No other experiment in the human history has captured the imagination of scientists and common folks alike the way the Large Hadron Collider (LHC) has done.
The gigantic collider underneath the Alps, just outside Geneva, has finally accomplished the land mark collision of proton beams. On Tuesday, the LHC has successfully smashed the proton beams at 7 Tev (Tera electron volt). Scientists described the event as " a new era in science."
Scientists hope that the collisions will allow them to answer questions such as super symmetry, hidden dimensions, and the existence of Higgs Boson-sounds amusing. How do we make sense of these?
The standard model of particle theory postulates that everything is made up of fundamental particles called fermions (like electrons -the basic unit of charge) and bosons (like photons-the basic unit of light). No one disagrees with this theory. In fact, we manipulate these particles in such a way that they have been employed to control anything from electronic circuits to solar cells.
However, there is a missing particle in the standard model-Higgs Boson; some love to call it "God's particle." The theory claims that Higgs Bosons are responsible for providing the mass to everything in the universe. Some particles are massive while others have negligible mass, but the mass providing Higgs Bosons eluded us forever.
The high energy collisions may create Higgs Bosons, though it will last only for a split second before decaying into other particles. Nevertheless, they can be traced back from the trails of their remnants. The detection of Higgs Boson will explain the origin of mass in the universe, an incomplete chapter in the field of particle physics thus far.
Haunted by mechanical problems and dooms day prophecies, LHC has struggled since its first major operation in 2008. Apparently, some scientists even suggested that 'Higgs Boson doesn't want to be found' by the feeble humans. The God's particle would actually be aware enough to go back in time and prevent its own creation!
Holger Bech Nielsen, a Danish theoretical physicist, and Masao Ninomiya, a Japanese physicist, suggested that the Higgs Boson, the particle that physicists hope to create with the collider, might be "abhorrent to nature." Their published work proposed that the influence from the future would bring bad luck for the LHC. It seems that even the professional scientists are not free from spooky speculations.
The researchers are relying on LHC for another reason as well-super symmetry (SUSY). The detectors in the experiment will look for super symmetric particles. Super symmetry hypothesizes that for every standard model particle there is a corresponding super symmetric particle. Thus the electron will have a super symmetric partner called a "selectron'', with a different spin.
If these "sparticles" exist as predicted by theory, the LHC will provide us with an opportunity to see them for the first time. While the ordinary particles will be delighted to see their super partners, researchers will attempt to answer the dark matter mystery.
Super symmetric particles are leading candidates for demystifying dark matter, the exotic matter that makes up roughly 25% of the universe. The ordinary matter that creates the galaxies, stars, planets, and different forms of life is only a tiny fraction of the universe, estimated to be about 4%.The presence of dark matter is inferred only through its gravitational effect as they don't emit any electromagnetic radiation like ordinary matter.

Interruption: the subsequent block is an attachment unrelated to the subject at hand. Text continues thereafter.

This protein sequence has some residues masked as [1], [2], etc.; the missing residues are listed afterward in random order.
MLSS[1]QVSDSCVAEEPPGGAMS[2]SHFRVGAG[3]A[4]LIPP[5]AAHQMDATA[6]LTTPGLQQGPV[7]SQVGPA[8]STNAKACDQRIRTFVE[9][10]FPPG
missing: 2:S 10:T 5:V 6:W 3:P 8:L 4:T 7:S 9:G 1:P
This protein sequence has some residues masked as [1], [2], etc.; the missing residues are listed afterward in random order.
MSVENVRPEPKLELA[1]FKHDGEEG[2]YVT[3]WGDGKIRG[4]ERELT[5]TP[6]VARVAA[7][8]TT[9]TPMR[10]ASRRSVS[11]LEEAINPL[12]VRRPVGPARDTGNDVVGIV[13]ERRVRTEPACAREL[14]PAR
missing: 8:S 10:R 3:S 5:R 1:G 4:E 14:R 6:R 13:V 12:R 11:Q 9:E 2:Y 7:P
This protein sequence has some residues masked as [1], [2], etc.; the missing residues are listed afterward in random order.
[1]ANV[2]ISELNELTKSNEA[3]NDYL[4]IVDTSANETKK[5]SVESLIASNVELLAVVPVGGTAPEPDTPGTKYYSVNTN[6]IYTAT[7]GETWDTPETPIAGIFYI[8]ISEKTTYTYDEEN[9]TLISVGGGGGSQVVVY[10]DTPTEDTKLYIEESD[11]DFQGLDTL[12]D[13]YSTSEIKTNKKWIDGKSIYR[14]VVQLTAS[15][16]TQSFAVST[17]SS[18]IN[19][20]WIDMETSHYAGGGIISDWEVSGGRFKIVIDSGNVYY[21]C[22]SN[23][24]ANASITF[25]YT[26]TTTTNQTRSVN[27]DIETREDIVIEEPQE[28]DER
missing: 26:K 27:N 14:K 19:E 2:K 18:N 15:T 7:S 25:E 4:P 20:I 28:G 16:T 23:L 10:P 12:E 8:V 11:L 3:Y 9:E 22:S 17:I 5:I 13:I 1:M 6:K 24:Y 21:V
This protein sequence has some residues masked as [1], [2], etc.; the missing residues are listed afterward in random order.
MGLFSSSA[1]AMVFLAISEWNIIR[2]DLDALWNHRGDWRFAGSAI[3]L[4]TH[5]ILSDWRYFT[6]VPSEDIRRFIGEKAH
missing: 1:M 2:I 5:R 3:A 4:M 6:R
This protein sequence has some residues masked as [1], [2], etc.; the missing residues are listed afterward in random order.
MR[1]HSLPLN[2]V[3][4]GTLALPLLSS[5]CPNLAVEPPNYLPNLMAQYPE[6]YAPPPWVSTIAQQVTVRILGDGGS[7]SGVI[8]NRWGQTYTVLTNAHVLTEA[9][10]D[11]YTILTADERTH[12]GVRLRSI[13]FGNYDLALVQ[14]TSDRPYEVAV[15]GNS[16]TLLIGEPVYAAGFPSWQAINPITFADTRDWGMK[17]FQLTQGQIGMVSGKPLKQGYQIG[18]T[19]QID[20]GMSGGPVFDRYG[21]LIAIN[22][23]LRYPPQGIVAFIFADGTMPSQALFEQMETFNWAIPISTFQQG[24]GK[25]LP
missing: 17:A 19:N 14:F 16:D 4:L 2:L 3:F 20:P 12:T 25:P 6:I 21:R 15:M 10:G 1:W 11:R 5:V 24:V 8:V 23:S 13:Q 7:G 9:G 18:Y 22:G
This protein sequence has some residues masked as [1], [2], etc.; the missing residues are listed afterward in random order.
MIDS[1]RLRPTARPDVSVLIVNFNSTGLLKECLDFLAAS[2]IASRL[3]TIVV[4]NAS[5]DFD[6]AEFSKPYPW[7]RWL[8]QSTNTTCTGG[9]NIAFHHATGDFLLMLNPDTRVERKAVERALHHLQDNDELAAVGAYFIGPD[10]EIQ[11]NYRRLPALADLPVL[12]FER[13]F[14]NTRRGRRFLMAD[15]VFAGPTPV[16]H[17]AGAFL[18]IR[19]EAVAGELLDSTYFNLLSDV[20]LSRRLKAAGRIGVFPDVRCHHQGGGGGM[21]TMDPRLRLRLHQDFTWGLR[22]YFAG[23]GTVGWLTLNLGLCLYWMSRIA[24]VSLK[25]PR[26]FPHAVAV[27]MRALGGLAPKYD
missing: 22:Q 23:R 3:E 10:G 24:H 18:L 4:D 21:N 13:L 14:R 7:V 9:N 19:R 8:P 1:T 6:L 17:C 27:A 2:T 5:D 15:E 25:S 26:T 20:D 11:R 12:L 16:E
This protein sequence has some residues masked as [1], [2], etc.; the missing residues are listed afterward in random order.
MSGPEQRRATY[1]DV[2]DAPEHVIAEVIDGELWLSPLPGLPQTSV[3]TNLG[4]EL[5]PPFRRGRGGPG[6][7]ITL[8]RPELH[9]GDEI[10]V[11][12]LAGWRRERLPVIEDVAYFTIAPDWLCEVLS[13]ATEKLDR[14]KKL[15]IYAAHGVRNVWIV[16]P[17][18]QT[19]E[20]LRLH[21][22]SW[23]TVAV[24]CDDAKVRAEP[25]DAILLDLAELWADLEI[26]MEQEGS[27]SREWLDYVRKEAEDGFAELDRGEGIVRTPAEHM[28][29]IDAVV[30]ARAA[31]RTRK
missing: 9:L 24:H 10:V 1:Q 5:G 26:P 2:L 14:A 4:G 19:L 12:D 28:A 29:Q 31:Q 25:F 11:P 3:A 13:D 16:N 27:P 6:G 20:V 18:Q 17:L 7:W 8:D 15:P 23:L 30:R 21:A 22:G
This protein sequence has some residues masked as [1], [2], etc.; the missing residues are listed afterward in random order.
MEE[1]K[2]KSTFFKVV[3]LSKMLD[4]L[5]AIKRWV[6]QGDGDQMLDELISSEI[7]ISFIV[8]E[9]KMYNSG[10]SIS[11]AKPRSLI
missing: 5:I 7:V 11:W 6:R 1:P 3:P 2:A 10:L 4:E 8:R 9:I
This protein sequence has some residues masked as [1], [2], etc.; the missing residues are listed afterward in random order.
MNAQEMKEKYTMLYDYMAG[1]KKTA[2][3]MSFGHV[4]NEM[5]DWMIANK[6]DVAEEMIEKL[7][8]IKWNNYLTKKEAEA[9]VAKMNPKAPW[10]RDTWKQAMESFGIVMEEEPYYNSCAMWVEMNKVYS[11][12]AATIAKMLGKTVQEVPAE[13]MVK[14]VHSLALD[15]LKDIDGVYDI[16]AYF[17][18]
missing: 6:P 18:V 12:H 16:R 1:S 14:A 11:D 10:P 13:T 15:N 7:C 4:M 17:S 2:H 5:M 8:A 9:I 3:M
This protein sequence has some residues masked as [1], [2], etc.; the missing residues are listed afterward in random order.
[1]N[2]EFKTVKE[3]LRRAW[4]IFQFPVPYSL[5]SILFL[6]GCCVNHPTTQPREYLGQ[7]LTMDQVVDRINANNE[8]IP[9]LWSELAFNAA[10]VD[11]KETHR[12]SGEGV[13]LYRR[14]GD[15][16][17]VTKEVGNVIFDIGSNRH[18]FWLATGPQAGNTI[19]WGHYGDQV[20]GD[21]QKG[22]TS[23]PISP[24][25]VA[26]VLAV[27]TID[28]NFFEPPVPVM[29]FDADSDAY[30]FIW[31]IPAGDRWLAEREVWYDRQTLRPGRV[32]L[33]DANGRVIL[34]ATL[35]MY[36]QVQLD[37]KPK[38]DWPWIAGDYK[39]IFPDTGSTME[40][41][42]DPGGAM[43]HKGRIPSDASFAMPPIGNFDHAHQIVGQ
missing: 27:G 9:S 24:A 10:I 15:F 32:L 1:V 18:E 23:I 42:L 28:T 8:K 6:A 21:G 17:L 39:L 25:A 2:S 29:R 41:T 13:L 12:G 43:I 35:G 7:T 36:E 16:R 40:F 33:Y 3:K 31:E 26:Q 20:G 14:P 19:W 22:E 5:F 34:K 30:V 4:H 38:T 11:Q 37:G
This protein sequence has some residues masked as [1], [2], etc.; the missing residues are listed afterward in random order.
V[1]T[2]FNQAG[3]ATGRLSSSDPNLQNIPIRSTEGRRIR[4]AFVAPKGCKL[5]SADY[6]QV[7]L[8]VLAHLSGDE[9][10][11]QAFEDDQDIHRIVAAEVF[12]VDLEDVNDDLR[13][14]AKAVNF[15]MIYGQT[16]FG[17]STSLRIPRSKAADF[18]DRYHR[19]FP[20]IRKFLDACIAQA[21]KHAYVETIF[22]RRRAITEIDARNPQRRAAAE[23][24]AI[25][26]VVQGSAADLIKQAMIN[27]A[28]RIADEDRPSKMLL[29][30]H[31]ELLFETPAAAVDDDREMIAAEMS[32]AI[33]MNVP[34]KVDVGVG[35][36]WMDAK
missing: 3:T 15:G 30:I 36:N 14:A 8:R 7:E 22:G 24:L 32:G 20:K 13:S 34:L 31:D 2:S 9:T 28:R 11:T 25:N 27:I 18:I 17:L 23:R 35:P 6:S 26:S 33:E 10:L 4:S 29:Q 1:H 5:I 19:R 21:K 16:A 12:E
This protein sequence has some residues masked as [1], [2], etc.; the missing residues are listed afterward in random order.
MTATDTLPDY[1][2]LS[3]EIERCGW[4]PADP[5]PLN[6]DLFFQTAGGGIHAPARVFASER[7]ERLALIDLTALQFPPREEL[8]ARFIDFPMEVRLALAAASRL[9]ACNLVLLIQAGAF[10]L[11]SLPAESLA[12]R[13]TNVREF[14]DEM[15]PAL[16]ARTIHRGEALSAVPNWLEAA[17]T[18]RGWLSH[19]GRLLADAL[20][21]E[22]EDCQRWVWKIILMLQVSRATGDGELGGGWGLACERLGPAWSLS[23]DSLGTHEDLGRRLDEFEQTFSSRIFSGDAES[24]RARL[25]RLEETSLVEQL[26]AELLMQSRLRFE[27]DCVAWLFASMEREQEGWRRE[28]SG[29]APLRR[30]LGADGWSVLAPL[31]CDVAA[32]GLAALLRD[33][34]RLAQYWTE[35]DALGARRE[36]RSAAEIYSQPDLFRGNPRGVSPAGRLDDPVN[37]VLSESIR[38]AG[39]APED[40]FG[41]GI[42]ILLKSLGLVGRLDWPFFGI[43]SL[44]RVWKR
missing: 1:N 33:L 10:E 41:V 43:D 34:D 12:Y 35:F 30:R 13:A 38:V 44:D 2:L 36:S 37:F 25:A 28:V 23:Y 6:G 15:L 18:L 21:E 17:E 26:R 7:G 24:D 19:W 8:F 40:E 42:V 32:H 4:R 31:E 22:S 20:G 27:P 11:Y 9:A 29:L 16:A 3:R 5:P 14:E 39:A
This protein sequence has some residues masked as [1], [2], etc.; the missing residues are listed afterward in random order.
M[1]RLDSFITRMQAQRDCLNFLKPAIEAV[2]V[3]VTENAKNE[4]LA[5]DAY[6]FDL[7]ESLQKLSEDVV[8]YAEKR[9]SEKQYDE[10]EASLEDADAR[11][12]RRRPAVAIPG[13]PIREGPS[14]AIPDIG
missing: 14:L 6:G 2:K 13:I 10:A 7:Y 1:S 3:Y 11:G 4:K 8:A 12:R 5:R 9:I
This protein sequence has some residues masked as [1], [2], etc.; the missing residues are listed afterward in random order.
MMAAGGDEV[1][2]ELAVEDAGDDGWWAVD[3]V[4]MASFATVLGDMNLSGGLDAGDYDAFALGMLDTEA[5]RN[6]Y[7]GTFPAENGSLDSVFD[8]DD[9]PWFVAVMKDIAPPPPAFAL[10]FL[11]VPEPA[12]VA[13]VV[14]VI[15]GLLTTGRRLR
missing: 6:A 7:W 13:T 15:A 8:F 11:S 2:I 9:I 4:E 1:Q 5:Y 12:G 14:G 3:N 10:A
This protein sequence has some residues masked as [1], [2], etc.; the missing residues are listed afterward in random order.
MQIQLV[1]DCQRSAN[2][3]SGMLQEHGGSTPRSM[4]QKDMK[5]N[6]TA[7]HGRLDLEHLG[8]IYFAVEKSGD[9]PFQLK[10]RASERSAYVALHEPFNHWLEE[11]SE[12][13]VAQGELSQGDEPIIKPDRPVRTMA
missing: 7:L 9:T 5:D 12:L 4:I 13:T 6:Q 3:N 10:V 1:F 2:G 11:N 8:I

The first attempt to link the LHC with disaster was that it might trigger a black hole that will swallow our planet. That fear even sparked a lawsuit in a US court only to be dismissed later. Scientists explain that fears such as these are unjustified. In fact, cosmic ray collisions that occur in the upper atmosphere of our planet have been known to occur at high energies and are well tolerated by our planet for the last 4.5 billion years.
Now, if a micro black hole is produced, which is highly unlikely, it would be a fascinating opportunity for researchers to study them. These micro black holes will decay quickly without any harm. But the alarmists are not ready to accept that verdict. Death by black hole is unacceptable to them, for they prefer to choose their own mode of death.
Perhaps the most exotic discovery from this experiment would be the extra dimensions. Our world of three spatial dimensions and one dimension of time is not adequate enough to accommodate many observed effects. String theorists are betting that the universe must unfold around ten or eleven dimensions. Unfortunately, they are unable to provide any clarity about the nature of these dimensions.
Attaining energy levels that no other collision ever achieved has the potential to open doors to other dimensions. This may explain why gravity is weak in our universe as compared to other forces; gravity might be operating in other extra dimensions. Interestingly, scientists have learned to live with extra dimensions and parallel universes. As such, we might be the inhabitants of a 3D blob, one of the innumerable multiverses.
The LHC will run for the next 18 to 24 months giving the detectors ample data to analyze. This would take months or even years with all of the latest computing techniques. Until then, no one will know the new vistas generated in the particle kingdom. After this period, the LHC will shut down for up to a year to gear up for further collisions with more energy.
The collisions of the particles in the LHC are truly the minuscule replication of the events that unfolded in the early universe about 13.7 billion years ago, immediately following Big Bang. The LHC is recreating those events in a unique way. It is unique because every story has a beginning but the LHC is trying to tell us the story of the beginning.